Elizabeth Fort is under siege, but supplies are plentiful


Cork’s Elizabeth Fort will be full of soldiers this weekend, but they are more likely to be eating galettes than polishing bayonets, writes BARRY ROCHE

ANYONE VENTURING up Barrack Street in Cork city over the next few weekends might find themselves doing a double take when they are confronted by a succession of military types, from British redcoats, and union and confederate soldiers to Roman centurions.

Romans centurions in Cork? Before you can put on your best Monty Python voice to wonder what the Romans ever did for the People’s Republic, relax – it’s all part of the fun at the Elizabeth Fort Market, which runs at the historic venue over the next five Sundays.

The brainchild of the Barrack Street Development Association, the market kicked off last Sunday when more than 1,000 people filed through the cut limestone archway of Elizabeth Fort at the bottom of Barrack Street for an afternoon of food, fun and festivities.

Ella Goodin of the Barrack Street Development Association says the idea behind the festival is to promote Elizabeth Fort, which was built in 1601 during the reign of Elizabeth I, as a cultural hub with a space for music, theatre, dance and other groups to perform.

“The actual idea to try and open up the fort came from our safety officer, Denis Herlihy – wouldn’t it be great to open up the fort as a venue and develop it as cultural hub similar to Temple Bar – that was about 18 months ago and we’ve spent the time since trying to get the project off the ground and the market is the first step.”

Goodin, who ran a wine bar and now runs a pole-dancing studio on Barrack Street, contacted fellow traders on the historic artery into the South Gate Bridge as well as the then lord mayor of Cork Cllr Brian Bermingham and city manager Joe Gavin. She also began a marathon of correspondence with the OPW, which owns and maintains the property, and also made contact with An Garda Síochána, which has a station within the walls of the star-shaped fort. “It took a long time and the ramparts remain closed to the public because of insurance issues, although we are trying to get our own insurance so they can be opened up. We had our first market last Sunday and it was fantastic with a great crowd turning up,” says Goodin.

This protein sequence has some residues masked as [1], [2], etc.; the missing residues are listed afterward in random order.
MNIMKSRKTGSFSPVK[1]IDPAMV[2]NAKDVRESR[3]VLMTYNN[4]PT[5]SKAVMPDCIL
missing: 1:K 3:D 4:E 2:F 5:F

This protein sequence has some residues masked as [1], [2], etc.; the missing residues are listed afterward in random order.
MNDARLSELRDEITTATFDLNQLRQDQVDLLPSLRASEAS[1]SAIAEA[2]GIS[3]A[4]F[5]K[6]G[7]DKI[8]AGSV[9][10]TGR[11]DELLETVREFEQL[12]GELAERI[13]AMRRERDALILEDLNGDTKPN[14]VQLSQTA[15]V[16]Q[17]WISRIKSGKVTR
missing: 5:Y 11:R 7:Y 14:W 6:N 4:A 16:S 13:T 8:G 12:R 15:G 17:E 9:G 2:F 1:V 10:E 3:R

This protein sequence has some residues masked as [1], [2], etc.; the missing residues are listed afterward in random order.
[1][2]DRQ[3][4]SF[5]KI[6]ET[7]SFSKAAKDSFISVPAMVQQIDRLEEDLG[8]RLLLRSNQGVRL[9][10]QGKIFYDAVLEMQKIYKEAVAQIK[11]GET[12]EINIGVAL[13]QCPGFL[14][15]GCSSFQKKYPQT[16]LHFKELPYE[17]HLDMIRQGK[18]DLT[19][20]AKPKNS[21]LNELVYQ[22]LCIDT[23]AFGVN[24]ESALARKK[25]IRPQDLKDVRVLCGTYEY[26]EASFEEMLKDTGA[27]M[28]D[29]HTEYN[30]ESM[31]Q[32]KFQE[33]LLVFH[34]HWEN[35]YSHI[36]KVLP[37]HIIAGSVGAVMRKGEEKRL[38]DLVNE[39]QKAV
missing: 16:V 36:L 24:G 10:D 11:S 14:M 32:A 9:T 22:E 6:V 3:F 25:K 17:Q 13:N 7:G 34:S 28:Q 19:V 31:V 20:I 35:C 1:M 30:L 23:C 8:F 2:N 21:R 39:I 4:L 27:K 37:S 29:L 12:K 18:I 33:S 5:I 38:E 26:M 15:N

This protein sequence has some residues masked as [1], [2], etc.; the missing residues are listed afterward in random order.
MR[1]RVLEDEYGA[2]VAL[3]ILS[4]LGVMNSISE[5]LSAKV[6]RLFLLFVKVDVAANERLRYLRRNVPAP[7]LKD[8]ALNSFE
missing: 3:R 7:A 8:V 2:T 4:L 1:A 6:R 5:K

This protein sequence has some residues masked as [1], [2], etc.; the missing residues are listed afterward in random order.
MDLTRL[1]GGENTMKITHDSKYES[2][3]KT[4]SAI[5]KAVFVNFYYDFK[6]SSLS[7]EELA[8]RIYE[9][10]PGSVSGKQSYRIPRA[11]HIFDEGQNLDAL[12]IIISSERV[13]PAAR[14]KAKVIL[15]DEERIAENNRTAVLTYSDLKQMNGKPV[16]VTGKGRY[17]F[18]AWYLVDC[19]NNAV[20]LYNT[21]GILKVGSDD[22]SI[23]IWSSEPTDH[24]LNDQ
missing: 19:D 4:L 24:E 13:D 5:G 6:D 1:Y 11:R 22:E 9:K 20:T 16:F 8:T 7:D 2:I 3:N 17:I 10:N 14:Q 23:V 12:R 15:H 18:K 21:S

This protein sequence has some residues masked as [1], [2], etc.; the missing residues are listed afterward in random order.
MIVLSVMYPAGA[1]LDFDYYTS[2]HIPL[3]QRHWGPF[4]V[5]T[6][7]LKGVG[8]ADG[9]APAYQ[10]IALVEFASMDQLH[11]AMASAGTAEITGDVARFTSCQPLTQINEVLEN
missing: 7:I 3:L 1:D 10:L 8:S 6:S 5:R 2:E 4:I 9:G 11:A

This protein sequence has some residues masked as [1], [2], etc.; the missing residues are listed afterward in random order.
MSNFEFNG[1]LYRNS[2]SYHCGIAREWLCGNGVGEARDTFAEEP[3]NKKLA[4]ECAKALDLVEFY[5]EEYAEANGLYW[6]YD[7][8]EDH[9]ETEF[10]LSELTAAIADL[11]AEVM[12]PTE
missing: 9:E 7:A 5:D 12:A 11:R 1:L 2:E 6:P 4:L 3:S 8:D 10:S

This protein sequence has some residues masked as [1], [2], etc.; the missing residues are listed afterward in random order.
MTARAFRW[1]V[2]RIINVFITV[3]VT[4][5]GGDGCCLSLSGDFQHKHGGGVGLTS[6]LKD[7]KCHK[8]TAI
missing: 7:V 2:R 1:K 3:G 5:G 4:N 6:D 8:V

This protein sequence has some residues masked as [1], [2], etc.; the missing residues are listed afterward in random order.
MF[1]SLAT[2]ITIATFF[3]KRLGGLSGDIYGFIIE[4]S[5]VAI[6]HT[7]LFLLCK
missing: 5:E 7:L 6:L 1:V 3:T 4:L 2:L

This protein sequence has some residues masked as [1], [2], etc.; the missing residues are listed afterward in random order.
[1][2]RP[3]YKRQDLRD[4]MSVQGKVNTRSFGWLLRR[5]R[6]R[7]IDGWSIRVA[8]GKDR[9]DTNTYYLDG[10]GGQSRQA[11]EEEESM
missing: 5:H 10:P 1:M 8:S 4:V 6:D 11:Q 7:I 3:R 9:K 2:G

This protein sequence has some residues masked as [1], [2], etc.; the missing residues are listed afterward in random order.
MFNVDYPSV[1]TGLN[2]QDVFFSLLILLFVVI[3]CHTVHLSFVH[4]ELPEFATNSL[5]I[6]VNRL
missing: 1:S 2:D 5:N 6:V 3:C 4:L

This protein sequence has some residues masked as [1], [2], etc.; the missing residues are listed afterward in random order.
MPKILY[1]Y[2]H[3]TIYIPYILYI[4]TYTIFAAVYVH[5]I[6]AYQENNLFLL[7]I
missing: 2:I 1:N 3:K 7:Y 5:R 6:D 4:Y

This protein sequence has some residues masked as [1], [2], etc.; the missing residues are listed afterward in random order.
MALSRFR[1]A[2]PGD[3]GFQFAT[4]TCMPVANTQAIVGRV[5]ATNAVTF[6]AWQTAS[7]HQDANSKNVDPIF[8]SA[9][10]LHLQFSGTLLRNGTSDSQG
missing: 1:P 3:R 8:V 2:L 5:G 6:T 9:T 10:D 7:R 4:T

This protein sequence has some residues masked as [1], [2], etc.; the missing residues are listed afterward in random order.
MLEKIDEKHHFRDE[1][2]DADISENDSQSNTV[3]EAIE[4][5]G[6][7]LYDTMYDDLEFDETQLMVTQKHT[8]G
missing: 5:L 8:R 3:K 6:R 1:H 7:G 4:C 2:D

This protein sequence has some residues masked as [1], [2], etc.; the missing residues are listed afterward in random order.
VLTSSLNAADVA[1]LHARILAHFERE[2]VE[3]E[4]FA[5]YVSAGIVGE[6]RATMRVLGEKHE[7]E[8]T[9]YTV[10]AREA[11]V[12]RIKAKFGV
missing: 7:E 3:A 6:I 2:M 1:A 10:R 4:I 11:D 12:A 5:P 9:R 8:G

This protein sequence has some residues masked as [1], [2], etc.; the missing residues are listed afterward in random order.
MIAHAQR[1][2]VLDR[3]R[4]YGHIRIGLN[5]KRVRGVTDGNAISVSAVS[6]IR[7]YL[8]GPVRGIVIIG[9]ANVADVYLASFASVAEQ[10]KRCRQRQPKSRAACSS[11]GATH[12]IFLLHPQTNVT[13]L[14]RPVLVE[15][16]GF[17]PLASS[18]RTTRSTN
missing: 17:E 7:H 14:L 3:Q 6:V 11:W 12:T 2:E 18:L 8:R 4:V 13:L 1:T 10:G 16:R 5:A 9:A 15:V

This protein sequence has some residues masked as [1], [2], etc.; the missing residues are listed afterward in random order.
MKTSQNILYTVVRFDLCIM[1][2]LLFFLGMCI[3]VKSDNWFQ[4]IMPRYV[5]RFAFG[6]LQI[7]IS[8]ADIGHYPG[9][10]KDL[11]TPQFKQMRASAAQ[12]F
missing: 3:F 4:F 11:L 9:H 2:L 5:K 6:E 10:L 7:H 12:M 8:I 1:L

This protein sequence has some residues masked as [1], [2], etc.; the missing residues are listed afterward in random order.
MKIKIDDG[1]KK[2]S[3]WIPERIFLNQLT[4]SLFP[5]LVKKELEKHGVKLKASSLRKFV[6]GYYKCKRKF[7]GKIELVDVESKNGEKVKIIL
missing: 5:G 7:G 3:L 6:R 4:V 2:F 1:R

Some 20 stall holders brought a selection of their produce to the market, with everything on offer from artisan food such as Ardsallagh cheese and Crowe’s artisan bacon to crafts such as Alfeen Glassworks and Stone Circle Sculpture.

Among the food producers who are participating in the market is Thomas Baldwin from Knockanore, Co Waterford, whose selection of quality Baldwin’s Farmhouse ice cream went down a treat with young and not so young.

“Elizabeth Fort is a bit hidden away off Barrack Street but it’s an ideal space for a food market. It has great potential with plenty of space and I’m really looking forward to going back,” says Baldwin.

Also looking forward to this weekend’s market is Olivier Colas Le Bourvellec from Brittany, who is already well known to food lovers in Dublin and around Leinster. He is making the trek south to Leeside to sell his selection of crepes and galettes. “In France, we have food markets running in every village. In my own village, Le Pellerin, we have a weekly Saturday food market where the road is closed and the market is packed with every sort of producer,” he says. “You will find the baker man, the fishman, the cheeseman and many more – food markets are much cheaper and much fairer for the trader.”

This is not, of course, the first market to be held in the locality – more than 150 years ago it was home to St Fin Barre’s Market, which was well named given the area is in the shadow of the nearby St Fin Barre’s Cathedral, designed by renowned Victorian architect, William Burges.

“Elizabeth Fort is a jewel that doesn’t so much need polishing as just a little dusting off,” says Ella Goodin. “We’re hoping that it will become the hub of entire Elizabethan Quarter – what we want is for the area to fulfil its cultural and tourist potential and the market is the first step toward that.